(c) Wedgwood Museum; Supplied by The Public Catalogue Foundation

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At the age of eleven his health deteriorated after a smallpox attack leaving him with weakened right knee that made work as a potter rather difficult. Unable to work for a while he spent his days reading and researching about pottery.  Some time in his early twenties Josiah began working with Thomas Whieldon at Whieldon’s factory in Fenton Vivian, near Stoke. Josiah’s work with Whieldon was largely concerned with the improvement of ceramic bodies, colours, glazes and shapes.

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By 1759, he ended his partnership with Whieldon and opened his own business at Burslem. In 1763, he patented a gorgeous cream-coloured ware which was highly favoured by the wife of George III,  Charlotte of Mecklenburg-Strelitz and it became known as the “Queen’s Ware”.

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In 1764, he married Sarah Wedgwood, his third cousin and they had seven children together. Sarah shared Josiah’s broad sense of humor and duty to family. She was intelligent and more educated so than Josiah and she helped him with his business.

In 1789, he produced a copy of the Portland Vase, a blue and white glass vase dating back to the first century BC. It took him three years on the project before he produced a satisfactory copy.

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Sometime after passing the company to his sons, he died at home in 1795, presumably of cancer of the jaw.  He was buried in the parish church of Stoke on Trent three days later.  Wedgwood’s company is still a famous name in pottery today and the term Wedgwood China is often used for its Jasperware which is still common throughout the world.

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“Stunning item, beautifully presented and packed.” ~ Gary

Jasperware

March 30, 2014

Jasperware is the term used to describe the type of pottery developed by Josiah Wedgewood. Authorities described it as a type of porcelain and it is noted for its matte finish and is produced in various colors. This type of fine grained stoneware was a result of a series of experiments on the techniques of porcelain manufacturing and its name is taken from the fact that the product has the same hardness as the stone jasper.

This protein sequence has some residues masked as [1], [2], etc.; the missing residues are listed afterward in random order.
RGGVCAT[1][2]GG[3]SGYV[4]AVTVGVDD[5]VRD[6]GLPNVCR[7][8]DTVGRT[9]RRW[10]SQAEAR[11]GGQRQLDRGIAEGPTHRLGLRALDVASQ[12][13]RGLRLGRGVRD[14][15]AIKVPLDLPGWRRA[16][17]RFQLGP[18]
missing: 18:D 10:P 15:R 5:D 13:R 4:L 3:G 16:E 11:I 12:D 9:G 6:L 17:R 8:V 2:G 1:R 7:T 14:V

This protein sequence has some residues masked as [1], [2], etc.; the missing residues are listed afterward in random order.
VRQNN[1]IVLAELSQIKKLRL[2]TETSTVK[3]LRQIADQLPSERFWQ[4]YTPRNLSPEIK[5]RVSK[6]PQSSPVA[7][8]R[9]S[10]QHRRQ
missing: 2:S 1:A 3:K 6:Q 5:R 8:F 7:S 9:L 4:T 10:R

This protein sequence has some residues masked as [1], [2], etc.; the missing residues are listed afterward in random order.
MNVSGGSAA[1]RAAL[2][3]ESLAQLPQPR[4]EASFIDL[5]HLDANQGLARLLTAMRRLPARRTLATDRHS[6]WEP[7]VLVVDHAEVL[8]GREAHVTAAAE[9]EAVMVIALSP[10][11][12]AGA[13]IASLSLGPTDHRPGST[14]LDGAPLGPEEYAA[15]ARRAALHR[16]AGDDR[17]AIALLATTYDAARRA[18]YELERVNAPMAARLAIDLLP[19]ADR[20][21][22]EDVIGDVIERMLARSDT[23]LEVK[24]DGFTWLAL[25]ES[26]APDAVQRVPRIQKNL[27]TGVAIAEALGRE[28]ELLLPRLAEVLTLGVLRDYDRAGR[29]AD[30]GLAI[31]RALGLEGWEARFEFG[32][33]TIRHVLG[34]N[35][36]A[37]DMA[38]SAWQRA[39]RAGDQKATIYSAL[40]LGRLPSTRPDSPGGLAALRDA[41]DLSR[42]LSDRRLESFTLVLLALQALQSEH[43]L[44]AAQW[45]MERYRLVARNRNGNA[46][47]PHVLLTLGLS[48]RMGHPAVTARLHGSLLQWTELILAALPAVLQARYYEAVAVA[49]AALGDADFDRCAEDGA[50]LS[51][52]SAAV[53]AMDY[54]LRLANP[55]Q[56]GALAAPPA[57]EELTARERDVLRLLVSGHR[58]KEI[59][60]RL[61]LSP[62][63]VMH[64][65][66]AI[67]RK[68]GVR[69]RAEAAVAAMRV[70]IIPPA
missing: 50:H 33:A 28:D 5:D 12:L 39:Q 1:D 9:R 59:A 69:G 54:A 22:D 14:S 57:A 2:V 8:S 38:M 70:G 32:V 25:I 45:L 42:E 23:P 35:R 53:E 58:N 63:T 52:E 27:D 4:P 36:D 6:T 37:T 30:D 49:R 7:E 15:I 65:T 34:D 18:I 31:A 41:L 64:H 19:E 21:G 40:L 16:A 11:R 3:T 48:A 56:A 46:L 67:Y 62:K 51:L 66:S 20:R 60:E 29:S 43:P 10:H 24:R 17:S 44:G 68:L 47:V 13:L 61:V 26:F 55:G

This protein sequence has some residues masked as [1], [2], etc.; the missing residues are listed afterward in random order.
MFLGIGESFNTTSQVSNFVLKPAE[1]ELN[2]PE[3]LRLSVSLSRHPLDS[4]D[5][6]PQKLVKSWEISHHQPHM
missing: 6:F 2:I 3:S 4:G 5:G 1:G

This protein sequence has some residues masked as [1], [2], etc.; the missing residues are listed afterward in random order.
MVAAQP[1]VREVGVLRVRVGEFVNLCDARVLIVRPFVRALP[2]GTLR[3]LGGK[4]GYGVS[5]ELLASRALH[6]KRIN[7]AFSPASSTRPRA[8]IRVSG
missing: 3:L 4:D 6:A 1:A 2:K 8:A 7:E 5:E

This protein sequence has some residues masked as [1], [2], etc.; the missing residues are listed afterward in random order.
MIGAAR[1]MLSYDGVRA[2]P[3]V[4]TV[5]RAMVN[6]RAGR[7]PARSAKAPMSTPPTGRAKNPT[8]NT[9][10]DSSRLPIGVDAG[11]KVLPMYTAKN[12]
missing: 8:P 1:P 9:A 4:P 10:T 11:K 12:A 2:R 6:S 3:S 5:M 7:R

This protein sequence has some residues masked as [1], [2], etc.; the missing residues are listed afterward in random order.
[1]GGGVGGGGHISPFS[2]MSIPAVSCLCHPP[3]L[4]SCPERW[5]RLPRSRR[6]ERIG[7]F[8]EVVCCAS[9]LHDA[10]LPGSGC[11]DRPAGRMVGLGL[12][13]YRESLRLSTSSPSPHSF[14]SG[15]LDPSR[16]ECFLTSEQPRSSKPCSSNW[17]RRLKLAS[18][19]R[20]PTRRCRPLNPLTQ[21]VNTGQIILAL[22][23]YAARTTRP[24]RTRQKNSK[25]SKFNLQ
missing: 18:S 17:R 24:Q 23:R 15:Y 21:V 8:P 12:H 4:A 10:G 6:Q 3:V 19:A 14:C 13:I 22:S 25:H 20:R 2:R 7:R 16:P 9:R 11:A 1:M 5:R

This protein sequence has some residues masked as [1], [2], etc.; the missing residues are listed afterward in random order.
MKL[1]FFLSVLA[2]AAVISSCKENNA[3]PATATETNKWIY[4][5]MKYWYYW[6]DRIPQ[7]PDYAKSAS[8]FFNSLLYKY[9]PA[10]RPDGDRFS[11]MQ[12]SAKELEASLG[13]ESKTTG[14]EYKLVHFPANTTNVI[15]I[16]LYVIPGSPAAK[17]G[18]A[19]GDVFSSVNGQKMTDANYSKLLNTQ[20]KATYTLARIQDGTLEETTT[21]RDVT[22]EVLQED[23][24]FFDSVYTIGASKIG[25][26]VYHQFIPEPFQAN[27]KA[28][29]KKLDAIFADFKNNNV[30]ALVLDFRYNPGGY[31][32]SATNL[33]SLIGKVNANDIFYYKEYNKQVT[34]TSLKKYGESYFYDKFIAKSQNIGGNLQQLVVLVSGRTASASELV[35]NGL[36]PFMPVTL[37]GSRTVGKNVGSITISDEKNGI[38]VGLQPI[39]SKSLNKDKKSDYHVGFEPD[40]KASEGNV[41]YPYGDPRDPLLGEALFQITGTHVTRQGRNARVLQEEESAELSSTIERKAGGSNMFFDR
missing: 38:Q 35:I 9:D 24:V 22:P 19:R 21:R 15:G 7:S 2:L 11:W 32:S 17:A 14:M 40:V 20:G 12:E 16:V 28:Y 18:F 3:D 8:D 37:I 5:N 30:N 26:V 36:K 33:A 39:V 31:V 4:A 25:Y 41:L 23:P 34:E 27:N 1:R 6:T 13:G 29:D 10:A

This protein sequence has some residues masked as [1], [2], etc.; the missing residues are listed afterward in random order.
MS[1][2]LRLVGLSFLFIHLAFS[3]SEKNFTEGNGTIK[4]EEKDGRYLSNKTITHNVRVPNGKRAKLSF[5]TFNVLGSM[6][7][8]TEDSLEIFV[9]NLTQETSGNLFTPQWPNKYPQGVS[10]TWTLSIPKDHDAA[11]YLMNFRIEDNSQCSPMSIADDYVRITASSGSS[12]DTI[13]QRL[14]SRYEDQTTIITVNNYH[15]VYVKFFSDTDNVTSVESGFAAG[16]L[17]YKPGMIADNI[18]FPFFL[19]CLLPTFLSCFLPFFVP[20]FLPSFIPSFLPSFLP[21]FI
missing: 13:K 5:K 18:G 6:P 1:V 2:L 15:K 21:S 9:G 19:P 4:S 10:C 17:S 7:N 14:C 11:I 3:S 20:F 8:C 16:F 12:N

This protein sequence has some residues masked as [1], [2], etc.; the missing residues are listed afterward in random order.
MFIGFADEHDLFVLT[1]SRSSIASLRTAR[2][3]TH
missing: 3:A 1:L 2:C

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Jasperware was first made in 1775 and has been associated with the neoclassical sculptor and designer John Flaxman who supplied the designs to Wedgwood. In its natural state, it is white and then is stained with metallic oxide coloring agents. Jasperware is most common in pale blue coloring but it has been produced in other colors as well as such dark blue, sage green, lilac, yellow and black. The earliest produced jasperware was stained all throughout and was known as “solid” whereas the later and newer varieties were just colored on the surface and are therefore called “dips”.

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Items made of jasperware were varied including furniture mounts, vases, plaques, tableware, cameos, and portrait medallions. The popularity of jasperware was its height in 1795, which was the year of Josiah’s death. Like with every trend its popularity has come and gone with the times and jasperware produced in recent years is as collectible items  and not in the numbers it was previously.

A WEDGWOOD GREEN AND WHITE JASPER WARE TWO HANDLED BISCUIT BARREL MADE IN 1906.

Like with any stoneware the Wedgwood Jasperware can often be dated through the style of the markings or backstamps. Before 1860, the marking was the word “Wedgwood” accompanied by a single letter and other pottery marking. Between 1891 and 1908, the marks are “Wedgwood” and “England” then from 1908 to 1969, the marks changed to “Wedgwood” and “Made in England” and from 1970 to the present production, mark used is “Wedgwood Made in England”.

To date Jasperware is still being produced by Wedgwood UK and older pieces are being sold at antique houses and online auction sites.

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 “So beautiful! “ – Bri